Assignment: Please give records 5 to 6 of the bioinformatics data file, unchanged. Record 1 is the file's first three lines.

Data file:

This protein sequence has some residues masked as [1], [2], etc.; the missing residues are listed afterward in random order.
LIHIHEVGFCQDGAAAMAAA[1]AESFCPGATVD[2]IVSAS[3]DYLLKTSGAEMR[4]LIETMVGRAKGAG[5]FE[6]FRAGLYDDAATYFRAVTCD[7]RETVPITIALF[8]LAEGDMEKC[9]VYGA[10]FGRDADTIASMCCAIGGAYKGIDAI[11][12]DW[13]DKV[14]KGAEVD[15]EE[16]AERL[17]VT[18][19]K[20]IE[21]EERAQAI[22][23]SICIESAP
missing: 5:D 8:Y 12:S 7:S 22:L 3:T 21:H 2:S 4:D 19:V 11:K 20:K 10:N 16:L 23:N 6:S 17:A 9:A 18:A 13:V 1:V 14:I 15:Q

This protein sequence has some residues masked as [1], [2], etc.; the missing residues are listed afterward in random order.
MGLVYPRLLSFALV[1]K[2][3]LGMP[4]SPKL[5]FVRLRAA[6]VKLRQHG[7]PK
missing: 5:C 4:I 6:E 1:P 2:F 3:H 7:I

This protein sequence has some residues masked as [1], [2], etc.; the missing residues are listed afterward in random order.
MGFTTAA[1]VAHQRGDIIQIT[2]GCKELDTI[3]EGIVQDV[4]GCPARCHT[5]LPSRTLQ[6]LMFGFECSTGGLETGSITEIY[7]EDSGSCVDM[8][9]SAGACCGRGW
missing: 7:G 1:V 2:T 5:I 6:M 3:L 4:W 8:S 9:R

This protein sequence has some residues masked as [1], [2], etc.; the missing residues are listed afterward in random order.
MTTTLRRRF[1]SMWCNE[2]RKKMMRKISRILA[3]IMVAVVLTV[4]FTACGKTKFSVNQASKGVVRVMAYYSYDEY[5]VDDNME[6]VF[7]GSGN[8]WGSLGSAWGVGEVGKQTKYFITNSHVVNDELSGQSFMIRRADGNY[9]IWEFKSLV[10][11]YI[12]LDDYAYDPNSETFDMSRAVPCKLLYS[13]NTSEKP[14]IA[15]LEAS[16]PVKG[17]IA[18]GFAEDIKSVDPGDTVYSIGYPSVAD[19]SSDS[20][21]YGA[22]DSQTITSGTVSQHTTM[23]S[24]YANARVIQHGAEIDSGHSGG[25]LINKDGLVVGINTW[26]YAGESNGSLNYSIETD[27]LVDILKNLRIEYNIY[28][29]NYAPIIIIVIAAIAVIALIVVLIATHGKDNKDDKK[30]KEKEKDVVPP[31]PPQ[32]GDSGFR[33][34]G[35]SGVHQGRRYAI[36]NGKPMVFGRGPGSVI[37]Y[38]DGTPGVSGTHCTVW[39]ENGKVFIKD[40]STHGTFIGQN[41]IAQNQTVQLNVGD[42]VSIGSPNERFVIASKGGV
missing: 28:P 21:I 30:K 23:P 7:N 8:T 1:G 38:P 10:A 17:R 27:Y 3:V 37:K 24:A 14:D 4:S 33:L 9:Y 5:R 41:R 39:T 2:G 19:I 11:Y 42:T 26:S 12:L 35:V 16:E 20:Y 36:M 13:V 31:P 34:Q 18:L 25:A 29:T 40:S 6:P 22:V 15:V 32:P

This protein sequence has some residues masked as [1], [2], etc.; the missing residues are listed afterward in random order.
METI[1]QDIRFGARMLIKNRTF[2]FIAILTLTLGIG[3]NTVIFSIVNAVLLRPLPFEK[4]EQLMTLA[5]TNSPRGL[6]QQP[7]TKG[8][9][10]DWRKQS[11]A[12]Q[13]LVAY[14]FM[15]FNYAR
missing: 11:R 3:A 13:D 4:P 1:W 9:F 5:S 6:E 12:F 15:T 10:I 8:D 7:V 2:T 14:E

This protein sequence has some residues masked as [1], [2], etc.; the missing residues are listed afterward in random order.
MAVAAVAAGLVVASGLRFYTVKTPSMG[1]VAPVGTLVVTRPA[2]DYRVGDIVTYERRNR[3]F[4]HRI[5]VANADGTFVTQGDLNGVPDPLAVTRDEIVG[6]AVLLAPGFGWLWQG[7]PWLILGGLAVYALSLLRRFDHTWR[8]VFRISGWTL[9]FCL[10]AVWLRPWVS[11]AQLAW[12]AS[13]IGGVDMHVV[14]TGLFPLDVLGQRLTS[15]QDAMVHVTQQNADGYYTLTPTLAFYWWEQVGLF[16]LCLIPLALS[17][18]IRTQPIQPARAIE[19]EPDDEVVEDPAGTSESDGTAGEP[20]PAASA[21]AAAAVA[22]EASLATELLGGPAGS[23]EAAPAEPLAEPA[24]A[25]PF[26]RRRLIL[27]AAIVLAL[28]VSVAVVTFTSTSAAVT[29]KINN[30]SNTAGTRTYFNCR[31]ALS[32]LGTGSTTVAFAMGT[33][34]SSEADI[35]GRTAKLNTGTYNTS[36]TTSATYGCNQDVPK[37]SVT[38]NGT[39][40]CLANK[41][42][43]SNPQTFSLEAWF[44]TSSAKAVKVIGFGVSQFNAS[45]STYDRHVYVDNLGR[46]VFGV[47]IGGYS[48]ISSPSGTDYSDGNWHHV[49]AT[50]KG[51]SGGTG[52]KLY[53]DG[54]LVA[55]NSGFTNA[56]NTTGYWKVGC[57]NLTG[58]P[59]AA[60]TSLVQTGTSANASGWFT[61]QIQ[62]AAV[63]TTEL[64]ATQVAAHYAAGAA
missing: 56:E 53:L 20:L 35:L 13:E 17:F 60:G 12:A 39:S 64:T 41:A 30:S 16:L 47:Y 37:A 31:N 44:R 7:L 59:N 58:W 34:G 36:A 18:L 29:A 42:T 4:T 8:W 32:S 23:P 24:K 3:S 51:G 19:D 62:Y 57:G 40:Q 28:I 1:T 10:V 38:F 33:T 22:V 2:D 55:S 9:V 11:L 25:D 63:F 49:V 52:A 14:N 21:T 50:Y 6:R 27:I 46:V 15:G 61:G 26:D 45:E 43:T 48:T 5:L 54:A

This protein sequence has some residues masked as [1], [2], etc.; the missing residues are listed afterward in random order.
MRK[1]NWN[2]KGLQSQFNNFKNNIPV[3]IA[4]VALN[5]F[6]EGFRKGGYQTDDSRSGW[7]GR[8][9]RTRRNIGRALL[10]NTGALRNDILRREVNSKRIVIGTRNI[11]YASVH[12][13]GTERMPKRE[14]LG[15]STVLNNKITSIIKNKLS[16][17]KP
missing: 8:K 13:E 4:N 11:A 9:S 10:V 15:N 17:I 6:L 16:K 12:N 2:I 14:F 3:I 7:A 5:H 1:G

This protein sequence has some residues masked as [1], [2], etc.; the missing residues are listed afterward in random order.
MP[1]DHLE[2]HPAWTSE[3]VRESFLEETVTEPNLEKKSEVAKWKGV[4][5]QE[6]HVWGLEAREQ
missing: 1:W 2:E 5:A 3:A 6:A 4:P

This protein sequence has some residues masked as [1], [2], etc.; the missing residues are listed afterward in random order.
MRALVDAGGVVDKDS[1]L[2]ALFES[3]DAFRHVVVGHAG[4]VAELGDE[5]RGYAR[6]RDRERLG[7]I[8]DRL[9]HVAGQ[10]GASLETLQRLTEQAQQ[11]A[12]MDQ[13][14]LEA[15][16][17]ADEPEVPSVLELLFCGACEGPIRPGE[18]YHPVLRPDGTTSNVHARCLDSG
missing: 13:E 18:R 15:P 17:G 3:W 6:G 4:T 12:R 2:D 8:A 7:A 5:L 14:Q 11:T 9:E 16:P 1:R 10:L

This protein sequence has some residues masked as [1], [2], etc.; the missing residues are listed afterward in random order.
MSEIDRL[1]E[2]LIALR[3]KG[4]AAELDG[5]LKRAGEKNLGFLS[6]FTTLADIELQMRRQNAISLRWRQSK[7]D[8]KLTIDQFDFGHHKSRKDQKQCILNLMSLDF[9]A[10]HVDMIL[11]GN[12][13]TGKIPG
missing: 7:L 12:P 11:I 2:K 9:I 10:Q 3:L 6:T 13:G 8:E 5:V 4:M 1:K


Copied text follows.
This protein sequence has some residues masked as [1], [2], etc.; the missing residues are listed afterward in random order.
METI[1]QDIRFGARMLIKNRTF[2]FIAILTLTLGIG[3]NTVIFSIVNAVLLRPLPFEK[4]EQLMTLA[5]TNSPRGL[6]QQP[7]TKG[8][9][10]DWRKQS[11]A[12]Q[13]LVAY[14]FM[15]FNYAR
missing: 11:R 3:A 13:D 4:P 1:W 9:F 5:S 6:E 12:F 15:T 10:I 8:D 7:V 2:T 14:E

This protein sequence has some residues masked as [1], [2], etc.; the missing residues are listed afterward in random order.
MAVAAVAAGLVVASGLRFYTVKTPSMG[1]VAPVGTLVVTRPA[2]DYRVGDIVTYERRNR[3]F[4]HRI[5]VANADGTFVTQGDLNGVPDPLAVTRDEIVG[6]AVLLAPGFGWLWQG[7]PWLILGGLAVYALSLLRRFDHTWR[8]VFRISGWTL[9]FCL[10]AVWLRPWVS[11]AQLAW[12]AS[13]IGGVDMHVV[14]TGLFPLDVLGQRLTS[15]QDAMVHVTQQNADGYYTLTPTLAFYWWEQVGLF[16]LCLIPLALS[17][18]IRTQPIQPARAIE[19]EPDDEVVEDPAGTSESDGTAGEP[20]PAASA[21]AAAAVA[22]EASLATELLGGPAGS[23]EAAPAEPLAEPA[24]A[25]PF[26]RRRLIL[27]AAIVLAL[28]VSVAVVTFTSTSAAVT[29]KINN[30]SNTAGTRTYFNCR[31]ALS[32]LGTGSTTVAFAMGT[33][34]SSEADI[35]GRTAKLNTGTYNTS[36]TTSATYGCNQDVPK[37]SVT[38]NGT[39][40]CLANK[41][42][43]SNPQTFSLEAWF[44]TSSAKAVKVIGFGVSQFNAS[45]STYDRHVYVDNLGR[46]VFGV[47]IGGYS[48]ISSPSGTDYSDGNWHHV[49]AT[50]KG[51]SGGTG[52]KLY[53]DG[54]LVA[55]NSGFTNA[56]NTTGYWKVGC[57]NLTG[58]P[59]AA[60]TSLVQTGTSANASGWFT[61]QIQ[62]AAV[63]TTEL[64]ATQVAAHYAAGAA
missing: 56:E 53:L 20:L 35:L 13:E 17:F 60:G 12:A 39:S 64:T 41:A 30:S 16:L 47:Y 37:A 31:N 44:R 7:L 59:N 58:W 34:G 36:A 18:L 29:A 42:T 4:T 8:W 32:S 23:P 24:K 3:S 51:G 19:D 62:Y 57:G 40:Q 28:I 1:T 10:V 38:F 33:T 22:V 2:D 55:S 9:V 11:L 25:D 63:F 49:V 52:A 14:N 21:T 50:Y 6:R 27:I 46:V 15:G 61:G 26:D 45:E 43:T 48:T 5:L 54:A